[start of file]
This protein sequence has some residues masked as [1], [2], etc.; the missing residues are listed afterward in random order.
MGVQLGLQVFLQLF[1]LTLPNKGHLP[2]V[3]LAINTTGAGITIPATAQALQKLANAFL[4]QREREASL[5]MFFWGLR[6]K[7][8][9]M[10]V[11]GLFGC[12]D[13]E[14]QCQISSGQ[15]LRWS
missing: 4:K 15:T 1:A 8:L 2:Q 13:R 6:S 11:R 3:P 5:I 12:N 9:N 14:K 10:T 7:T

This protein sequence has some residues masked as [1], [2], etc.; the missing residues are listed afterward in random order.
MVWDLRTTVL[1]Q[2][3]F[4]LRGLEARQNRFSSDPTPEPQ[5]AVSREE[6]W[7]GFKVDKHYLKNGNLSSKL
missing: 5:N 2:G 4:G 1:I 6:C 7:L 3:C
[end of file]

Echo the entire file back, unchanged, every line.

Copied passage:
This protein sequence has some residues masked as [1], [2], etc.; the missing residues are listed afterward in random order.
MGVQLGLQVFLQLF[1]LTLPNKGHLP[2]V[3]LAINTTGAGITIPATAQALQKLANAFL[4]QREREASL[5]MFFWGLR[6]K[7][8][9]M[10]V[11]GLFGC[12]D[13]E[14]QCQISSGQ[15]LRWS
missing: 4:K 15:T 1:A 8:L 2:Q 13:R 6:S 11:R 3:P 5:I 12:N 9:N 14:K 10:T 7:T

This protein sequence has some residues masked as [1], [2], etc.; the missing residues are listed afterward in random order.
MVWDLRTTVL[1]Q[2][3]F[4]LRGLEARQNRFSSDPTPEPQ[5]AVSREE[6]W[7]GFKVDKHYLKNGNLSSKL
missing: 5:N 2:G 4:G 1:I 6:C 7:L 3:C